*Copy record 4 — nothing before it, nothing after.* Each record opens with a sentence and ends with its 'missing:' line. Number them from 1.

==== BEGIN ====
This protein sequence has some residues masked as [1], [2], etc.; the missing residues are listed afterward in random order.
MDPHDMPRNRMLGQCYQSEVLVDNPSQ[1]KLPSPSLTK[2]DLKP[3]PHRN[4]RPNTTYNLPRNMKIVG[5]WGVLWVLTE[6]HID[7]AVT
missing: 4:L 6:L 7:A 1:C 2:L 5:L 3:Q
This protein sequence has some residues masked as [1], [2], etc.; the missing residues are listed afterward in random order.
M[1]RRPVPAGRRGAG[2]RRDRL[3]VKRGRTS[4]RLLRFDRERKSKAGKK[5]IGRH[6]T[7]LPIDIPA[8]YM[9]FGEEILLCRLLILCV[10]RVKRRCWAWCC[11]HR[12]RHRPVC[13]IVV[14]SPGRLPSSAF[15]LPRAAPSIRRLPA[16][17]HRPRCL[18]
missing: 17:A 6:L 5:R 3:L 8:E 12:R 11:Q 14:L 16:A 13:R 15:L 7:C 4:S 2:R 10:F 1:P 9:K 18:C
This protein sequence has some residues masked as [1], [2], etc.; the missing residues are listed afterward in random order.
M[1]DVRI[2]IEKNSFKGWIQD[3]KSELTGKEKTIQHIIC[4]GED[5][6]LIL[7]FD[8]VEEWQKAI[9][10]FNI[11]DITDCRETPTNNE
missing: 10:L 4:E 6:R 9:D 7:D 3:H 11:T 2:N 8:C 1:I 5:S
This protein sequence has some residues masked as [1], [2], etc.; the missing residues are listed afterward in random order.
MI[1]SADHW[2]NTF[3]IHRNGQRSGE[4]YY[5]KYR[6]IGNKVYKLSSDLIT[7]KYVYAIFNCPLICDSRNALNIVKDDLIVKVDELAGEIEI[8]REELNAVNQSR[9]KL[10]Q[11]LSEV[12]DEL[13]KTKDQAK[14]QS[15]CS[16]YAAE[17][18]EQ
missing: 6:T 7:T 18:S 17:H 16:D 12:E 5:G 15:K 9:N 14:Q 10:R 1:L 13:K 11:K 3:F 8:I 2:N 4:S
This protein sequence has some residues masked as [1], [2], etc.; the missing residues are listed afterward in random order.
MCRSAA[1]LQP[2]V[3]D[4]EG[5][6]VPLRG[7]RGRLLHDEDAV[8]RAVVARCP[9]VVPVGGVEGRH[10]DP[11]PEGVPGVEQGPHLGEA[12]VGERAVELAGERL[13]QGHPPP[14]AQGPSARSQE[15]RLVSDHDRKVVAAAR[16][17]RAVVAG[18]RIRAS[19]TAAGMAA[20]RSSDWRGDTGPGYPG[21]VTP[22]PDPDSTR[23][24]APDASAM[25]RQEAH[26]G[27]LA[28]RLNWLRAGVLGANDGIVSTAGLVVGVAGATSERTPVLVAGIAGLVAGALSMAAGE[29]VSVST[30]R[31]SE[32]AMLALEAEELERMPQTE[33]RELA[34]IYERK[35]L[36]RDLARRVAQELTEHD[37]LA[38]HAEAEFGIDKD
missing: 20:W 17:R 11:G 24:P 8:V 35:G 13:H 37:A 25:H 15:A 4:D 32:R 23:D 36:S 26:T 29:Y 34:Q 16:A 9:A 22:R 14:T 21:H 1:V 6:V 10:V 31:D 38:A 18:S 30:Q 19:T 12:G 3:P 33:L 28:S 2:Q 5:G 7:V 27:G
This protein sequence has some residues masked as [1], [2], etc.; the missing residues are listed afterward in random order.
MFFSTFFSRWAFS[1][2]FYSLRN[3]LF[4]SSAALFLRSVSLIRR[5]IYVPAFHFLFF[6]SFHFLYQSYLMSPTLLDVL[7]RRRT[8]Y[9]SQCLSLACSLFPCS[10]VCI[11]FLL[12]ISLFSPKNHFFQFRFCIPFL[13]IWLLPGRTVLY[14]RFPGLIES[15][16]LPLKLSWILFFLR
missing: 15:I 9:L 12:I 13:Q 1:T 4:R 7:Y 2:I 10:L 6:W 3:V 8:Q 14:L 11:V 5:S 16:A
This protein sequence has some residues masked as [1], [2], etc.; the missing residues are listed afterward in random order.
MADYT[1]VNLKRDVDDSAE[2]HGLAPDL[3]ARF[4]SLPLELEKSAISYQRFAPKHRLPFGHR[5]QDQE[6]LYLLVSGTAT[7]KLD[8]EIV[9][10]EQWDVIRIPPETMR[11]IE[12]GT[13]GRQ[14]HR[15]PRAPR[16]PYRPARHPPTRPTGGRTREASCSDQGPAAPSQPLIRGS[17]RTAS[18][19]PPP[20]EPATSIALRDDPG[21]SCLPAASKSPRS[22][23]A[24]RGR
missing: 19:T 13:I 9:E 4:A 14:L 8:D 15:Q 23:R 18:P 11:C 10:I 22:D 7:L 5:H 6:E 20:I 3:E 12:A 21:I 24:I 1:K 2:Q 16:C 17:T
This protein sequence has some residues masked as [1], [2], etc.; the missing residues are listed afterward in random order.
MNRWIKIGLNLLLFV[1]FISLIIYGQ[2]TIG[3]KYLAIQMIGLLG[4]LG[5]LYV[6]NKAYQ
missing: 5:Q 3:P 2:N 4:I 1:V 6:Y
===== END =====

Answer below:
This protein sequence has some residues masked as [1], [2], etc.; the missing residues are listed afterward in random order.
MI[1]SADHW[2]NTF[3]IHRNGQRSGE[4]YY[5]KYR[6]IGNKVYKLSSDLIT[7]KYVYAIFNCPLICDSRNALNIVKDDLIVKVDELAGEIEI[8]REELNAVNQSR[9]KL[10]Q[11]LSEV[12]DEL[13]KTKDQAK[14]QS[15]CS[16]YAAE[17][18]EQ
missing: 6:T 7:T 18:S 17:H 16:D 12:E 5:G 15:K 9:N 14:Q 10:R 1:L 13:K 11:K 3:F 8:I 2:N 4:S